Luminosity vs. Color


Skin. The Complete Course


Lesson Info

Luminosity vs. Color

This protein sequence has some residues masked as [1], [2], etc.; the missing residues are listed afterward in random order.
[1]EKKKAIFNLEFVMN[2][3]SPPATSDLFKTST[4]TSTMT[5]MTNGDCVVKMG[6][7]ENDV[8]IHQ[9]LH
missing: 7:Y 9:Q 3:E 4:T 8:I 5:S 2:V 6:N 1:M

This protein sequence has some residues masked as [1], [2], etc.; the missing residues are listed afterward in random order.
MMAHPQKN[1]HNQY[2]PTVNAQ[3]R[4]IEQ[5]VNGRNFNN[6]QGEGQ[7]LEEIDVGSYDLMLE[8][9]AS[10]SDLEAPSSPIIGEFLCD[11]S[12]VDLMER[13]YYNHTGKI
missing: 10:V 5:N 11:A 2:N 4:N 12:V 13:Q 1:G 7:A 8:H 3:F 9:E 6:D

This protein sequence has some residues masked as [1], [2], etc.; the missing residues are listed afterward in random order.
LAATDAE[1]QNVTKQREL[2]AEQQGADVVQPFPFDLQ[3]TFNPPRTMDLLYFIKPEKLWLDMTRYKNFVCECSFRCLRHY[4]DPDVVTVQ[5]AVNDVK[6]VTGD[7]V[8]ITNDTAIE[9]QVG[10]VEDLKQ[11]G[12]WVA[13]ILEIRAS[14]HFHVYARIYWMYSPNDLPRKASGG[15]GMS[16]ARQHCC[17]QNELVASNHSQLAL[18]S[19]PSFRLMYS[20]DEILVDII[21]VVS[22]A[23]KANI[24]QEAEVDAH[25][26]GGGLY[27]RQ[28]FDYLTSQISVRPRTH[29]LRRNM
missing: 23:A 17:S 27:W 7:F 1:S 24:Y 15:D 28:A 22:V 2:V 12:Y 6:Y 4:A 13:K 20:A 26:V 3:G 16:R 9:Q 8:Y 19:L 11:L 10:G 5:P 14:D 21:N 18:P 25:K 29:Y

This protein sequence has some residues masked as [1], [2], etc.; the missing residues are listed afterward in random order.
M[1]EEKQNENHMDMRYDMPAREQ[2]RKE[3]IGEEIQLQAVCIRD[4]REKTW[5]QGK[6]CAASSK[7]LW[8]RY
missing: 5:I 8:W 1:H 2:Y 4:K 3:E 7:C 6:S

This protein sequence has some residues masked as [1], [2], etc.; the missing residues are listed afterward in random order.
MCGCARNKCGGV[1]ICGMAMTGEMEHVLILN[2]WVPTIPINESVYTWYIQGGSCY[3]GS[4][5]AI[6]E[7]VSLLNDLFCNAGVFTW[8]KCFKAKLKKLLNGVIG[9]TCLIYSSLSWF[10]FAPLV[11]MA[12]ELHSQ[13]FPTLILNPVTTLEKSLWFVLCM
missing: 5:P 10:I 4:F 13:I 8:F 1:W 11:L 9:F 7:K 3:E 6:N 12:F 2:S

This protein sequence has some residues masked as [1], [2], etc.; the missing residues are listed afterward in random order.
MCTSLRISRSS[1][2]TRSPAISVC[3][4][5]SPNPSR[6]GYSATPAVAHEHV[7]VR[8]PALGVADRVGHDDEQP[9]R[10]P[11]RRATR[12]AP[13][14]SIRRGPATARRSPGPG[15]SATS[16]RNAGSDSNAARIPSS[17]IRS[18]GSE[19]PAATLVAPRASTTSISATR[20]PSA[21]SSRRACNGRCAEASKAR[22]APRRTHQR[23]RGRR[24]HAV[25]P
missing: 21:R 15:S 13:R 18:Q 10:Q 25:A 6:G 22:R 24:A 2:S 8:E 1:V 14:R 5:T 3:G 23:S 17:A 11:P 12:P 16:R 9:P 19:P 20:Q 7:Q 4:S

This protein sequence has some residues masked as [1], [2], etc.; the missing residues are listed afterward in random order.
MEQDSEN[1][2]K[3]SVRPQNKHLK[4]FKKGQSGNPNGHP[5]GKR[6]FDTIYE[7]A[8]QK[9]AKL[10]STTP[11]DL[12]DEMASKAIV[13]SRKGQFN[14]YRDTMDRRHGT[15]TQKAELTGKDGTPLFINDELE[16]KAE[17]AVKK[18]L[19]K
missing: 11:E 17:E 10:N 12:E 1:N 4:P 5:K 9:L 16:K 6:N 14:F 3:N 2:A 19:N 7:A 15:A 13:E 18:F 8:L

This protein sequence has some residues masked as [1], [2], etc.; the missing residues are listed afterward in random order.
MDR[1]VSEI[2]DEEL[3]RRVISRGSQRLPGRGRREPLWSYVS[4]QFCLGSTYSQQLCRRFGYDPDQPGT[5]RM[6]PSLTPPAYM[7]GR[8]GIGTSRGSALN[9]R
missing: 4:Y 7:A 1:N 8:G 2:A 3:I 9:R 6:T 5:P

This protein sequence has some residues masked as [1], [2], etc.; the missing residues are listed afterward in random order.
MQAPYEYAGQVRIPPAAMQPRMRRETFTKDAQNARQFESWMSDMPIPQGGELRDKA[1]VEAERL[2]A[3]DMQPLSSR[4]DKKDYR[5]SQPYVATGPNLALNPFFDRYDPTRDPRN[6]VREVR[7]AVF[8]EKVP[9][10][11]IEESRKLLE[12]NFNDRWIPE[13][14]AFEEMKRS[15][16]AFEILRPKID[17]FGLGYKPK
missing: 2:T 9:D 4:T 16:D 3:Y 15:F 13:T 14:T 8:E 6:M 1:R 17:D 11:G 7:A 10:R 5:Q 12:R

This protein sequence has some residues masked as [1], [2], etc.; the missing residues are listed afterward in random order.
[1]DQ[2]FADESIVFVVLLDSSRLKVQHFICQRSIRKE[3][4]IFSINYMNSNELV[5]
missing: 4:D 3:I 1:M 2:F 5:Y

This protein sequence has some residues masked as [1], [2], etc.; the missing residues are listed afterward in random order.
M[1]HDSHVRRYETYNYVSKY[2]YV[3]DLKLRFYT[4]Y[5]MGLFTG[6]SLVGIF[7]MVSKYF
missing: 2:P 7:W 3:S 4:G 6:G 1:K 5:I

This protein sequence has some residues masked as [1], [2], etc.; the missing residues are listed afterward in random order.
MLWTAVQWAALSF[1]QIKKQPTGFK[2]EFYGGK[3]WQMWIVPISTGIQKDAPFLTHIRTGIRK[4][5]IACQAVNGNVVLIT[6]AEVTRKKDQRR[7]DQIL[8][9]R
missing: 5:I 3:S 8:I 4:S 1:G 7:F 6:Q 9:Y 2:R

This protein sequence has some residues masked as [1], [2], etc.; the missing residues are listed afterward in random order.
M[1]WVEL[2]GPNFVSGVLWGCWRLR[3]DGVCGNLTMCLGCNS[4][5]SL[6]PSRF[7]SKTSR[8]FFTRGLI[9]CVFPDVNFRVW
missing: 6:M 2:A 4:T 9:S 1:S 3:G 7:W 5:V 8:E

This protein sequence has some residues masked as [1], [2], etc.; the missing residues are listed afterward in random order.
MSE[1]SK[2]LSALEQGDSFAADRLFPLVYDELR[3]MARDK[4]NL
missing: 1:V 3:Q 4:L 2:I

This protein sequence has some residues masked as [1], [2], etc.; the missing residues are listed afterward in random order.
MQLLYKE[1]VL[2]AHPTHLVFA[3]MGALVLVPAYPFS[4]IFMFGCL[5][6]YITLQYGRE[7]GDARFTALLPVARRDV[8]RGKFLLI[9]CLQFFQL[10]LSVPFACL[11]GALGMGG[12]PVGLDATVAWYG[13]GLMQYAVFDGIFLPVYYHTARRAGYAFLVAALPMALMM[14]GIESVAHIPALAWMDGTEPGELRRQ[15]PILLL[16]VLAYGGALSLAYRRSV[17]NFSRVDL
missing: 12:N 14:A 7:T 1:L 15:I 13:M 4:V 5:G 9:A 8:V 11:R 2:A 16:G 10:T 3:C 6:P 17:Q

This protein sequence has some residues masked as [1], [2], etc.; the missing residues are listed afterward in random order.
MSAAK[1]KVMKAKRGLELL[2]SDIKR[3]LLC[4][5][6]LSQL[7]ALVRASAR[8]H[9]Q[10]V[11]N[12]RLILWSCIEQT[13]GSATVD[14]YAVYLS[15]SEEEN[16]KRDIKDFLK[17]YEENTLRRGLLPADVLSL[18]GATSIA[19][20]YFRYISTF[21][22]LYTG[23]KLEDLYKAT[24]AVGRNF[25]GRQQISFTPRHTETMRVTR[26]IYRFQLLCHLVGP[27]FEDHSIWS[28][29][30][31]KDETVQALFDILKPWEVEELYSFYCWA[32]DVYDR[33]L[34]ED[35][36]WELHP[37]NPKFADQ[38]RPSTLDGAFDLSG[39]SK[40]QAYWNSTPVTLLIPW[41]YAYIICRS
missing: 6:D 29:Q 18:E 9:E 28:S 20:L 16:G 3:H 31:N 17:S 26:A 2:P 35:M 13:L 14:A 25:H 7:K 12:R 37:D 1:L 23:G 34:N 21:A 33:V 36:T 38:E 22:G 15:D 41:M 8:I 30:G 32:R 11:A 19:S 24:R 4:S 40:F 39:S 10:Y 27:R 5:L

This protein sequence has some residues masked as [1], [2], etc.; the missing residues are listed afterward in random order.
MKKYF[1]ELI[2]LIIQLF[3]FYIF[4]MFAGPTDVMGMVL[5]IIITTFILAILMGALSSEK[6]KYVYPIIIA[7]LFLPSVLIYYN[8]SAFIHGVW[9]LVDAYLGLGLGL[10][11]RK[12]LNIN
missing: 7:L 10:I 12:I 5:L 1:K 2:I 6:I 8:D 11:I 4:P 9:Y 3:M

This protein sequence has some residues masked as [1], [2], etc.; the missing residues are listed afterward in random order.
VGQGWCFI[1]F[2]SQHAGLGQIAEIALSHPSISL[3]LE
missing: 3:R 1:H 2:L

Welcome to creative live day too so yesterday way we're talking about the color of skin and I went through the numbers and reading the info panel and and just how to really analyze the color and how to get the right color um but actually I like to let people know that photography is actually a lot more about the lights and darks in an image than it is about the color and color is kind of, you know, it's kind of a crazy thing and digital uh the camera chip has a mosaic pattern of red, green and blue pixels so this a little diagram here sort of illustrates the most common pattern on the chip which is a bear pattern and that gives us twice is many green pixels is either red or blue because green pixels on our on every single line but the chip itself actually only captures brightness values and uh it's just it knows by its location on the on the surface of the chip whether it's a red, green or blue pixel and then the software d mosaic in what you do in your rob processor blends these three...